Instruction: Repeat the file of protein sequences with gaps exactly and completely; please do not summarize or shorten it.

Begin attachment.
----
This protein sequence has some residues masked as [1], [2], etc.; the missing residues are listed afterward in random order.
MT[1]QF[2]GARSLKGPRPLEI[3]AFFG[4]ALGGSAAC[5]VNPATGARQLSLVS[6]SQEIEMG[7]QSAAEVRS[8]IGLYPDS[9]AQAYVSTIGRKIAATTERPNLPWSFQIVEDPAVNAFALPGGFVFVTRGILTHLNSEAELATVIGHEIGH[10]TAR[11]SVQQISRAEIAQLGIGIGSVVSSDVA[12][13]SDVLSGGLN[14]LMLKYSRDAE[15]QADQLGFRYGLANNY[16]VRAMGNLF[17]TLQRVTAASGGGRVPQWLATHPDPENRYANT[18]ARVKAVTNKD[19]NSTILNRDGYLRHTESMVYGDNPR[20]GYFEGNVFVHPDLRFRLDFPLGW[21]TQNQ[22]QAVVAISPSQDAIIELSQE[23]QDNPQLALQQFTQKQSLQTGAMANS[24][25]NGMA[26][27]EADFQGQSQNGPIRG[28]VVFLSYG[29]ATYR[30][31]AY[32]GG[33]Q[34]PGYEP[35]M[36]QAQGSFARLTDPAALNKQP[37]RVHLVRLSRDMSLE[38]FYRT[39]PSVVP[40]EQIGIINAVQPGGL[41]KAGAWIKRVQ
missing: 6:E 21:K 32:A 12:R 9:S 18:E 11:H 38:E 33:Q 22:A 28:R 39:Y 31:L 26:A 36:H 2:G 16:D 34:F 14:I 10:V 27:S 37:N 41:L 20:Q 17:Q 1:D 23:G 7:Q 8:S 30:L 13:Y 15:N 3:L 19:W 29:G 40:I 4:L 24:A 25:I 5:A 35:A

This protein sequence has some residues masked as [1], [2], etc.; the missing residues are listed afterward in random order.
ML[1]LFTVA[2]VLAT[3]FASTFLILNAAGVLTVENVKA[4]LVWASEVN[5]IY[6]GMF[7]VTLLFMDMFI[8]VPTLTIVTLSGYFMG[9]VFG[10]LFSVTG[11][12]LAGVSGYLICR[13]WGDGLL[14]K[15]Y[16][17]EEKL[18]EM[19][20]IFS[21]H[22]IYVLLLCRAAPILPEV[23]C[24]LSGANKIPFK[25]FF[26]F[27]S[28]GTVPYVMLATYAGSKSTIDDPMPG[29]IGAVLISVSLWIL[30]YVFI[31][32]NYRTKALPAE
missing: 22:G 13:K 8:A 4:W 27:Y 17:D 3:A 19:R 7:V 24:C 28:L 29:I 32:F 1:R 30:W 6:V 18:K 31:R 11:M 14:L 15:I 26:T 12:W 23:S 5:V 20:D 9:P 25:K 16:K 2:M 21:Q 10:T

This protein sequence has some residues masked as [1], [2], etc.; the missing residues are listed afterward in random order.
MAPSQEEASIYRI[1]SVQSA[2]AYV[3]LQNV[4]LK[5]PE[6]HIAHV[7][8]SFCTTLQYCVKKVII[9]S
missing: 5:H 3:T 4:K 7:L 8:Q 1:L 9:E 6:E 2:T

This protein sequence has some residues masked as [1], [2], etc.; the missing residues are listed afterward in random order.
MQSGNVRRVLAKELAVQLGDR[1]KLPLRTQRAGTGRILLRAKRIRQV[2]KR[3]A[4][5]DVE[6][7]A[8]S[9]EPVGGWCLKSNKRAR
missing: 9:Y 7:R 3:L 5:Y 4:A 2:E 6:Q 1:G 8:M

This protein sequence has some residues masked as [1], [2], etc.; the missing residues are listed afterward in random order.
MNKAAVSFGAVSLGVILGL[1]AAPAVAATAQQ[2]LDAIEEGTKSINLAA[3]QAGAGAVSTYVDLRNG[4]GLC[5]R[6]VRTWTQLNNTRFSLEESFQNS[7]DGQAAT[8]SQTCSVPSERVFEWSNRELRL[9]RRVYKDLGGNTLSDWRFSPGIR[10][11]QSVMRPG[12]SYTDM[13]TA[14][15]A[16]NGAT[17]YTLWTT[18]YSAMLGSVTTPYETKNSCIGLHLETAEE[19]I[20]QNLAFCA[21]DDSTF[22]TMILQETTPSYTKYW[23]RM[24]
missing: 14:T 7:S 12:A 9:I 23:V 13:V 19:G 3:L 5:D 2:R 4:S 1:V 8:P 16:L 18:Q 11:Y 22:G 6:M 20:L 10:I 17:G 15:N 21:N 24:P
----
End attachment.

This protein sequence has some residues masked as [1], [2], etc.; the missing residues are listed afterward in random order.
MT[1]QF[2]GARSLKGPRPLEI[3]AFFG[4]ALGGSAAC[5]VNPATGARQLSLVS[6]SQEIEMG[7]QSAAEVRS[8]IGLYPDS[9]AQAYVSTIGRKIAATTERPNLPWSFQIVEDPAVNAFALPGGFVFVTRGILTHLNSEAELATVIGHEIGH[10]TAR[11]SVQQISRAEIAQLGIGIGSVVSSDVA[12][13]SDVLSGGLN[14]LMLKYSRDAE[15]QADQLGFRYGLANNY[16]VRAMGNLF[17]TLQRVTAASGGGRVPQWLATHPDPENRYANT[18]ARVKAVTNKD[19]NSTILNRDGYLRHTESMVYGDNPR[20]GYFEGNVFVHPDLRFRLDFPLGW[21]TQNQ[22]QAVVAISPSQDAIIELSQE[23]QDNPQLALQQFTQKQSLQTGAMANS[24][25]NGMA[26][27]EADFQGQSQNGPIRG[28]VVFLSYG[29]ATYR[30][31]AY[32]GG[33]Q[34]PGYEP[35]M[36]QAQGSFARLTDPAALNKQP[37]RVHLVRLSRDMSLE[38]FYRT[39]PSVVP[40]EQIGIINAVQPGGL[41]KAGAWIKRVQ
missing: 6:E 21:K 32:A 12:R 9:S 18:E 11:H 38:E 33:Q 22:A 28:R 39:Y 31:L 26:A 36:H 2:G 16:D 34:F 14:I 10:V 27:S 37:N 41:L 20:Q 17:Q 1:D 23:G 7:Q 8:S 30:L 13:Y 15:N 3:L 19:W 29:G 40:I 4:L 24:A 25:I 5:A 35:A

This protein sequence has some residues masked as [1], [2], etc.; the missing residues are listed afterward in random order.
ML[1]LFTVA[2]VLAT[3]FASTFLILNAAGVLTVENVKA[4]LVWASEVN[5]IY[6]GMF[7]VTLLFMDMFI[8]VPTLTIVTLSGYFMG[9]VFG[10]LFSVTG[11][12]LAGVSGYLICR[13]WGDGLL[14]K[15]Y[16][17]EEKL[18]EM[19][20]IFS[21]H[22]IYVLLLCRAAPILPEV[23]C[24]LSGANKIPFK[25]FF[26]F[27]S[28]GTVPYVMLATYAGSKSTIDDPMPG[29]IGAVLISVSLWIL[30]YVFI[31][32]NYRTKALPAE
missing: 22:G 13:K 8:A 4:W 27:Y 17:D 3:A 19:R 7:V 24:C 28:L 29:I 32:F 1:R 30:W 6:V 18:K 31:R 11:M 14:L 15:I 26:T 12:W 23:S 5:V 20:D 9:P 25:K 16:K 2:M 21:Q 10:T

This protein sequence has some residues masked as [1], [2], etc.; the missing residues are listed afterward in random order.
MAPSQEEASIYRI[1]SVQSA[2]AYV[3]LQNV[4]LK[5]PE[6]HIAHV[7][8]SFCTTLQYCVKKVII[9]S
missing: 5:H 3:T 4:K 7:L 8:Q 1:L 9:E 6:E 2:T

This protein sequence has some residues masked as [1], [2], etc.; the missing residues are listed afterward in random order.
MQSGNVRRVLAKELAVQLGDR[1]KLPLRTQRAGTGRILLRAKRIRQV[2]KR[3]A[4][5]DVE[6][7]A[8]S[9]EPVGGWCLKSNKRAR
missing: 9:Y 7:R 3:L 5:Y 4:A 2:E 6:Q 1:G 8:M

This protein sequence has some residues masked as [1], [2], etc.; the missing residues are listed afterward in random order.
MNKAAVSFGAVSLGVILGL[1]AAPAVAATAQQ[2]LDAIEEGTKSINLAA[3]QAGAGAVSTYVDLRNG[4]GLC[5]R[6]VRTWTQLNNTRFSLEESFQNS[7]DGQAAT[8]SQTCSVPSERVFEWSNRELRL[9]RRVYKDLGGNTLSDWRFSPGIR[10][11]QSVMRPG[12]SYTDM[13]TA[14][15]A[16]NGAT[17]YTLWTT[18]YSAMLGSVTTPYETKNSCIGLHLETAEE[19]I[20]QNLAFCA[21]DDSTF[22]TMILQETTPSYTKYW[23]RM[24]
missing: 14:T 7:S 12:A 9:I 23:V 13:V 19:G 3:L 5:D 2:R 4:S 1:V 8:P 16:L 18:Q 11:Y 22:G 6:M 20:L 10:I 17:G 15:N 21:N 24:P